Episode 3: Double Lips


Hi, fans! Anime maker hates you!

Does Satoshi Kon have contempt for his audience? Fat, ugly Otakus have infested a couple of his shows – one is a potential stalker in Perfect Blue, and this episode of Paranoia Agent opens with that stalker’s doppleganger banging a whore, all the while staring at his PVC figures of magic anime girls. When he’s finished, he doesn’t even look at his prosty, but thanks one PVC figure in particular for her “elastic” move. Maria, the prostitute, slips out, and checks her messages. It’s some woman screaming at her, angry. When she gets home, and checks her answering machine, we hear that same woman, then the prostitute replying – it’s her life, she can do what she wants.

“Double Lips” wastes no time showing us that both angry women are the same woman, living a double life. Maria and Harumi, Ichi’s tutor from the previous episode. During the day she is mild-mannered and quiet. When she isn’t at Ichi’s bedside in the hospital, she is attending to a university professor, who speaks almost as little as the unconscious Ichi. At night, she’s Maria, call girl for Double Lips. She does costumes, becoming whoever the client wants.

Multiple personality stories have a tendency to become tedious – it is difficult to take seriously, and to see the same person talking in multiple voices feels like a trick, not a sickness. It’s easier for animation to make the condition believable, since the alteration of a few visual cues eliminates our major tools for differentiating one set of lines from another. Maria and Harumi have different silhouettes – for the viewer, they are entirely different characters, vying for the same psychic space. Maria is destructive, but fun. Harumi is boring, and no matter how far she goes she can’t seem to shake the need for Maria. She throws out all the prostitute’s clothes, and finds them all back in her closet again.


Duality. Schizophenia. Kinda hot.

Eventually the boring professor asks boring Harumi to marry her, sending Harumi cascading through a wilder spiral. In a way, the marriage is depicted as a more elaborate costume trick than Maria could ever achieve, with a fake ceremony in costume to take place weeks before the couple go to the registrar’s office to sign a piece of paper. The viciousness of the conflict plays out in the middle of the street, with Harumi/Maria tearing at herself, covered in makeup and hideous, until Shonen Bat comes to set her free.

Those are the exact words the character uses – Ichi says them to Harumi – that Shonen Bat has set him free by turning him from a suspect into a victim. For Harumi, it has an entirely different meaning. I’ve played on the theme of connection in these episode reviews, because I think it ties directly into what Paranoia Agent addresses. Sometimes the connections are oblique. While the police try and suss out the specific connections, finding why one person or the next is a victim of Shonen Bat, the more general notion of connection, what separates one person from the next, is what plagues the Bat’s eventual victims. Maria’s job was fake connections – men would pay her money to pretend to be the person (or persons, for the weird otaku) they want to stick it to. Harumi was once removed from these men, through the conduit of Maria, but found it impossible to maintain that separation. The other personality wanted to be more real. She wanted Harumi to go away as much as Harumi wanted her gone. Crows pick through the trash, and squawk at Harumi, the personality-switching butterfly, threatening to eat her like any other bug.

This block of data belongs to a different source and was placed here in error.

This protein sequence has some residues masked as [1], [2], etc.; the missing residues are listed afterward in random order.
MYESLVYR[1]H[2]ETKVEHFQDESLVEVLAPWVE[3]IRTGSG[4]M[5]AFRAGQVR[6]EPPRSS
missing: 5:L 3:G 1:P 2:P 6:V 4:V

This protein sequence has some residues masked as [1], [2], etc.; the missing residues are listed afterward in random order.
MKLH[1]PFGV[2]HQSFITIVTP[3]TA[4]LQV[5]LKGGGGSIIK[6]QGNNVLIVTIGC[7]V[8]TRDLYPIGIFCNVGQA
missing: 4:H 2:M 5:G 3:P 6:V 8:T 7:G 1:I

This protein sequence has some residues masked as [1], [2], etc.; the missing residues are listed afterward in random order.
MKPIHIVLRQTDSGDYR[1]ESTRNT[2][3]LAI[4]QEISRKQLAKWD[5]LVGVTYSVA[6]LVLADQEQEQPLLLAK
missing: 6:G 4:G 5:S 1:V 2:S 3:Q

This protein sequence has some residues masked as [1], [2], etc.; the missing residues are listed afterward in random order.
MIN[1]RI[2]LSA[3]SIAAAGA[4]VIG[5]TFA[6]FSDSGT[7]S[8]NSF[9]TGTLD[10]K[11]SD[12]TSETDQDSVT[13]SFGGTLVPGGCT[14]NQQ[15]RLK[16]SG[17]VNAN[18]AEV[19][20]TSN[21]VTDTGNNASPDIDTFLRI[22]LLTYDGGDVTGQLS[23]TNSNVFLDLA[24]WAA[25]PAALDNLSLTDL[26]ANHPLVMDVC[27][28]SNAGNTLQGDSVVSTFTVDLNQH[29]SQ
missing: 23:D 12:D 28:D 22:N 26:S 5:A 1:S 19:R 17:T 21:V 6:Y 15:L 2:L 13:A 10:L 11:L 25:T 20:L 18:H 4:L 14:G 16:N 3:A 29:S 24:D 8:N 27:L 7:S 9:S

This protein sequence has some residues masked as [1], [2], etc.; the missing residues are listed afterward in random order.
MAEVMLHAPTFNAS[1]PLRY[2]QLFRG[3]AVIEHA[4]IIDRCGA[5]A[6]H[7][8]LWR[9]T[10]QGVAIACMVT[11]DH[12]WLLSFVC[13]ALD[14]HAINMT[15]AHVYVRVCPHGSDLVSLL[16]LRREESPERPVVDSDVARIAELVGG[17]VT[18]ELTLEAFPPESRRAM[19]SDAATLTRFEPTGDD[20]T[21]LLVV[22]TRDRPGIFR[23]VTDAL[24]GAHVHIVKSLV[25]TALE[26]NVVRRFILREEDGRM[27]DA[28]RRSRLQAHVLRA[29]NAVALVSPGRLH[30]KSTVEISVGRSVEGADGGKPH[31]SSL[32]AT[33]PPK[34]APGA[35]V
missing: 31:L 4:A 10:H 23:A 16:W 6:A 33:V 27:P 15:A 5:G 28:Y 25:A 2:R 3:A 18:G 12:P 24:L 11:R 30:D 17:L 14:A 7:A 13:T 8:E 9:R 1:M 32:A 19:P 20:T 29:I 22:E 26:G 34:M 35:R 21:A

This is from the next episode. I include it because I'm creepy.

This is from the next episode. I include it because I’m creepy.

What Shonen Bat gives to his victims is a release from modern complexity. Paranoia Agent doesn’t make any particular judgment on which of Harumi’s parts was more valuable – Maria was a whore, and the men she sexed were mostly gross, but they weren’t (apparently) BAD. No snickering rapists, but leering creeps. Kind of gross guys, while Harumi’s fiancee is the exact opposite. Thin, calm, a man of no apparent appetite. But Harumi brought something new to the fight for control of her body – she prayed to the street’s new god, Shonen Bat.

Paranoia Agent has, I feel, some parallels with Harlan Ellison’s “The Whimper of Whipped Dogs.” That story posited that the disconnect and protective shields, the anger and discompassion, engendered by modern city life created the need for a Pagan cleansing ritual – public murders for the new gods. Shonen Bat is a god who answer prayers. His violence creates clarity for his victims. When Harumi, touched by the golden bat, wakes in the hospital, her fiancee is, for the first time onscreen, overcome by emotion. Harumi gave up control. She let herself be sacrificed by Shonen Bat, and she found peace.

Rating: B+

About Kent Conrad

To contact Kent Conrad, email kentc@explodedgoat.com